Level Up. Unlock More (Job) Opportunities
It is amazing how many skills I've learned from playing video games. So many hours playing StarCraft and Command & Conquer: Red Alert taught me to monitor everything in project management and multi-task. The SIMs taught me that if I drink too much water I might piss myself in the living room floor in the middle of a party.Just kidding. Seriously. I don't pee my pants at parties.I have recently been playing Star Wars: The Old Republic where I play as a Sith Bounty Hunter. I am a freelance contractor, it only made sense to be a bounty hunter, right? The game is your standard Role Playing Game (RPG) where you start with a basic character. From there, you go on quests and do missions to earn experience points. Once you acquire a certain amount of experience points, you level up and can add certain skills to your character, making him or her more powerful (than you can possibly imagine). You can also gain credits on the way to purchase new items, combining your skills with weapons to become even more effective.Uh…this sounds like real life. The reality…it is very similar.This month marks a full year that I have been working with my mentor. When we met, I was still pretty junior and had a lot to learn from her. There were certain tasks she assigned me that took me some time to finish, and she usually gave me a lot of revisions. Not after leveling up, baby! After doing a lot of these projects, I learned and gained experience. My dexterity, knowledge (but not resistence to lightning, unforunately) increased and I became more effective at what I did.It is amazing how much has changed in a year, and what I'm able to do. I emailed Marie a few days ago and asked her to give me feedback on what I can do better and areas I can focus on. I think it made her really happy to hear that.Here are some RPG realizations that will help you in the work world:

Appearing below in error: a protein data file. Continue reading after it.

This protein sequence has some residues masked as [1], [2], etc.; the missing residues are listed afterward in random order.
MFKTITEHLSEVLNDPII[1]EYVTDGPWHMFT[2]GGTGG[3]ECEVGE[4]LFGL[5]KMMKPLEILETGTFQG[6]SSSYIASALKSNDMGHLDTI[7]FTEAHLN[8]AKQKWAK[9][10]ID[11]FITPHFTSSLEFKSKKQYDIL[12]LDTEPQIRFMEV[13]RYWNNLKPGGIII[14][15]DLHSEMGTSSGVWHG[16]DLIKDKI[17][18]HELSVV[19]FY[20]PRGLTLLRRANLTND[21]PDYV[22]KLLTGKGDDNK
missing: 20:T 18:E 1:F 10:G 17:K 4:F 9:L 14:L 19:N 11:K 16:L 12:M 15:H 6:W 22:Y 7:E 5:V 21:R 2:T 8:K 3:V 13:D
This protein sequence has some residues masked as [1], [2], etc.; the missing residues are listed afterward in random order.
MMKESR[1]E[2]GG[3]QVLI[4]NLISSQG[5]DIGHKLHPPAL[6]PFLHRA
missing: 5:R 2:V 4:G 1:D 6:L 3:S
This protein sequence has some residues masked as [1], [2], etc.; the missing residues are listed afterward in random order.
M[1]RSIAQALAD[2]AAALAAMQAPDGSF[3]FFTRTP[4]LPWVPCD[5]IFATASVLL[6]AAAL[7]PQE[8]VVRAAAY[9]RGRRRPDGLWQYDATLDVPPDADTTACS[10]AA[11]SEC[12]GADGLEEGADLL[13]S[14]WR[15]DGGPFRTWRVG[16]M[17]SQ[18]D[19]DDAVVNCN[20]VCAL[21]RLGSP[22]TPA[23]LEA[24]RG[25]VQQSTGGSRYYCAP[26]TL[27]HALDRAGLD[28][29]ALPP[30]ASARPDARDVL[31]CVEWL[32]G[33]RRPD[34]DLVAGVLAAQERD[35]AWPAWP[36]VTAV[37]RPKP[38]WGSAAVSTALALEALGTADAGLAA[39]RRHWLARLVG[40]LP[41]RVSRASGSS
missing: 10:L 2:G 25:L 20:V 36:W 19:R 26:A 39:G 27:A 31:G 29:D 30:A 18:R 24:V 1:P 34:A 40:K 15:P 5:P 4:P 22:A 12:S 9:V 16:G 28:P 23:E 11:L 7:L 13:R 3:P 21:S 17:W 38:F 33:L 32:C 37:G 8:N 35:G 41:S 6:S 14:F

- Maybe I don't have the skills to complete this quest? If you're in a job search and wondering why you have not got that offer for the dream job...it could be you do not have the skills for it. This is not a shot at you, but a possible truth. Think about not just what skills are required for this job, but what skills can make you destroy the competition.
- Experience points matter, even in areas you are highly skilled in. Experienced developers unlearn and learn code again to make sure they stay relevant in their field. Never say to yourself "I don't need a refresher". As a designer, I look for unexplored areas to see if there is a nugget of information I can take to become even better at what a do. A great example is when I learned to start using smart objects in Adobe Photoshop.
- Focus on your quest. Don't be a PK. Don't be a Player Killer. There is a bunch of low-hanging fruit in work, and we all can get our own. There really is no need to be so invested in what other people are doing.
In life, you can never stop leveling up. Acquire new skills constantly, sharpen your old skills and you will find bliss in the work world.